It’s been almost two weeks since I went on a safari in Tanzania, which was hands down, one of the best things I have ever done! Still experiencing a serious case of the safari blues, I think maybe it’s time to have a recap and tell you all a little bit about it…
On the first day, our driver from African Scenic Safaris, Rasheed, picked us up from the hostel in the safari jeep, and then drove us to the Tarangire National Park, Tanzania’s third largest park. On entering the park you are surrounded by tall trees and a contrast of emerald green and brown grasslands – it provides the perfect backdrop for photography…however no picture can do the amazing landscape any justice.
One of the first things you notice when driving through the park are the huge baobab trees, which can hold up to 120,000 litres of water in its trunk. During the dry season, elephants like to eat the bark of baobab to get water from the trunk’s reserves, and if you looked close enough, many of the trees bear deep gouge marks where the elephants have been ravaging them with their tusks (…eeer move over David Attenborough).
Capturing a glimpse of our first elephant on the safari
We didn’t have to drive long to see our first elephant, which had its back to us as it drew water from the ground with its trunk. We stopped there for a while eagerly waiting for this huge majestic animal to turn around, and all I could hear amidst the silence of the Tarangire was the “click, click, click” of everyone’s cameras. Between us we must have taken thousands of photos of this one elephant’s bum, perhaps for fear of not seeing another one – but how wrong we were! We soon learned that the Tarangire is, after all, known for its unusually large population of 6,000 elephants.
We saw an abundance of wildlife that day, including zebras, baboons, gazelles, wildebeests, little pumbas, ostriches….and much to our amusement, some monkeys with blue balls! Despite their height, giraffes are actually incredibly hard to spot as they graze among the tall trees. That said, we did manage to see a fair few and this had to be the animal I was most excited about. I mean, what other animal has the ability to use their incredibly long tongue to pick its nose and clean its ears, yet still look cute?!?
After a whole afternoon of game drive in the blazing African sun, we camped overnight just outside the park, but still close enough to see the occasional giraffe or herd of elephants passing by. It really did feel like we were in the heart of the African bush, and sleeping in a tent was certainly an experience I won’t forget. Through the sheer silence of the night, all you can hear is the sound of crickets and other unknown animal noises, which was a little unsettling at times! I must have been awoken several times by what I’m convinced was a hyena.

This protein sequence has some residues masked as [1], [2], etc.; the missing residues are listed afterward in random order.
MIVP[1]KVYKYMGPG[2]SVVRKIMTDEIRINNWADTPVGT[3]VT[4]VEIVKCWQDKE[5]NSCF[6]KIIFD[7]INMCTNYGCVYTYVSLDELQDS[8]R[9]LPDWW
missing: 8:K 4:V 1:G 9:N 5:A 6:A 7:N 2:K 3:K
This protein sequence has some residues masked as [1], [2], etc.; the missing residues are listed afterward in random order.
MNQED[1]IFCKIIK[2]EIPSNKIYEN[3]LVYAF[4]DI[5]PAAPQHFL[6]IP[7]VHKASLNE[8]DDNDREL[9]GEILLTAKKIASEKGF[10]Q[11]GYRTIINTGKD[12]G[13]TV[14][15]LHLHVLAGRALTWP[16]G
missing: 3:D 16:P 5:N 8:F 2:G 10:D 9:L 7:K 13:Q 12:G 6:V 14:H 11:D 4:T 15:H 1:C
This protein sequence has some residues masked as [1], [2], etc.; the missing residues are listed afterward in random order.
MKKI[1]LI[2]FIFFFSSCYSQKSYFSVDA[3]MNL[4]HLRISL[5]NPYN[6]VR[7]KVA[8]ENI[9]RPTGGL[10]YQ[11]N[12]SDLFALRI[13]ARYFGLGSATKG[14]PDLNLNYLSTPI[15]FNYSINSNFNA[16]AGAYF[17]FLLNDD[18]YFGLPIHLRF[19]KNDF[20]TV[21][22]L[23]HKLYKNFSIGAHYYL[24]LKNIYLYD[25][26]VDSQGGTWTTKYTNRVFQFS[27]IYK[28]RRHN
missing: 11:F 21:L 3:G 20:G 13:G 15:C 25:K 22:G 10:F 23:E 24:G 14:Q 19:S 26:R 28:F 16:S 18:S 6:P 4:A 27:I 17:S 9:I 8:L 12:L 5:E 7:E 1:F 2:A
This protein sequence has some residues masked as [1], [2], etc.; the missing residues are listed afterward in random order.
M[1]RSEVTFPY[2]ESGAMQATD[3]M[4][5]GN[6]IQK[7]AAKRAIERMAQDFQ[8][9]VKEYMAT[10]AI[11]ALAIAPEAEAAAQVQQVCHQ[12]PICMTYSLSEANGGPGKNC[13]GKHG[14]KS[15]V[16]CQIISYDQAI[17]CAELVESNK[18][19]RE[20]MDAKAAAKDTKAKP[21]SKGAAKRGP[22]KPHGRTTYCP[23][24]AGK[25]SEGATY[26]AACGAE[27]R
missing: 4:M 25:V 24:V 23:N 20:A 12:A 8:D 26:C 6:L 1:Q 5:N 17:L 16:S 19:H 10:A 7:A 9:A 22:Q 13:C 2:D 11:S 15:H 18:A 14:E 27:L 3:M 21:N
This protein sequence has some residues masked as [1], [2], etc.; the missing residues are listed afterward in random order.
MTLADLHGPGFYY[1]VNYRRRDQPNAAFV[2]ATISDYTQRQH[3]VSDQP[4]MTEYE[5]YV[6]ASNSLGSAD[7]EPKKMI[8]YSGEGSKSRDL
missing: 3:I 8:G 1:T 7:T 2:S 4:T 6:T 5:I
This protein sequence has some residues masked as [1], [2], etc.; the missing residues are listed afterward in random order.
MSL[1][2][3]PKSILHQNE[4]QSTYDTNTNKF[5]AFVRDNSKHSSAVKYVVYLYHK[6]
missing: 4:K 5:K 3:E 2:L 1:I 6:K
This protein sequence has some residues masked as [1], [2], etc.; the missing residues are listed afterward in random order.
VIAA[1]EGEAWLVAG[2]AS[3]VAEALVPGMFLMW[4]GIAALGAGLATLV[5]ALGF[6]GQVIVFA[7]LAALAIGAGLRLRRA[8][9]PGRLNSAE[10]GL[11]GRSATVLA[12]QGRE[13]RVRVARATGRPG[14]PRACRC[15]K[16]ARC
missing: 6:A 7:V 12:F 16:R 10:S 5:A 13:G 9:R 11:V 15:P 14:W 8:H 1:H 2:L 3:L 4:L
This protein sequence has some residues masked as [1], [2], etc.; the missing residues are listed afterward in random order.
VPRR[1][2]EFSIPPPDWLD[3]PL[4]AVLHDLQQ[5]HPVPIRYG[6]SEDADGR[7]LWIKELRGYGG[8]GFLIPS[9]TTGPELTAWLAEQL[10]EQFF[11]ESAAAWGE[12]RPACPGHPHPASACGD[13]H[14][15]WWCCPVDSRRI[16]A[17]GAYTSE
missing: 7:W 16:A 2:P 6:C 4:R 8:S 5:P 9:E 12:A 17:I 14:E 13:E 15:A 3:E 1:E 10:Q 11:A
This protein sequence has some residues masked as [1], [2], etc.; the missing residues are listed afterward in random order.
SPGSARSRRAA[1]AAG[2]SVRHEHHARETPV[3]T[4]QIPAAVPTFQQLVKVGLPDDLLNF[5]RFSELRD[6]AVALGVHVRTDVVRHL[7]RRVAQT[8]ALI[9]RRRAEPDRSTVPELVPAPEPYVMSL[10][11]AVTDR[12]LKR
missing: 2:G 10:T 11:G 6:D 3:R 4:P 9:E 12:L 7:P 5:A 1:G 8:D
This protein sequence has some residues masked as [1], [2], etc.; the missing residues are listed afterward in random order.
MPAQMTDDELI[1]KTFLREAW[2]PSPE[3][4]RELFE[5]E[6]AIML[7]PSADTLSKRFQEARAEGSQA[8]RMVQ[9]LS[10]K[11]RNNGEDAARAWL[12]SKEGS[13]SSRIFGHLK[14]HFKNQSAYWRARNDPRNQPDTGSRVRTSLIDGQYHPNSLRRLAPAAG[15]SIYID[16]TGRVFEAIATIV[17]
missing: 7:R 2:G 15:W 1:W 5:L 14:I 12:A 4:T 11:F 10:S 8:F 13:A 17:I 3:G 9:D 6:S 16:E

Venturing into the heart of the African bush…
The next morning we packed up our tents and drove to the dusty plains of the Serengeti, which hosts the largest mammal migration in the world (although it was unfortunately the wrong time of year for us to witness it). On the way we passed several Masai villages, whose warriors are distinctly recognisable by the red or blue shúkàs they wear wrapped around their bodies.
As we got closer to the Serengeti, the landscape became scattered with the classic African acacia trees, and the never-ending plains really do make you feel incredibly small. No amount of words can describe how vast the land is, and without sounding too clichéd, it really does make you realise just how big this world is!
As we made our way down the bumpy, dusty tracks of the Serengeti plains, we unluckily got a flat tyre, which meant we reluctantly had to get out of the Jeep while they changed it. As I looked around at the endless landscape, I began to wonder whether there were any lions lurking in the bush, eyeing us up for their dinner. Lucky for us we were only accompanied by a couple of ostriches and impalas, but after a few minutes of being back on the road we got a glimpse of our very first cheetah….which was literally heading in our direction! Phew!
Searching for lions in the Serengeti…
The Serengeti is renowned for its large lion population, but after a few hours of driving around, we were beginning to wonder whether we would get the chance to see them that day. But just as the sun was setting and we were about the turn in for the night, we spotted a pride of lions lounging around in the grass.
This was probably one of the most memorable sightings of the day – it truly is incredible to see them in their natural environment…I could have stayed there for hours watching them. It also felt strange how nonchalant they are about your presence. I asked Rasheed why they weren’t bothered by us, and he said that it’s because they see the Jeep as another animal. If we were to set foot outside of the safari jeep, then we would probably instantly be seen as dinner!
That night we camped in the Seronera, which is right in the centre of the Serengeti, so it was no surprise that we spotted both a buffalo and a hyena on the campsite that night! So as you can imagine, I didn’t get much sleep that night either. The next morning we woke up at 5am to see the sunrise and to try and catch sight of more lions before they retreated away from the blazing sun, but more on that in my next post!
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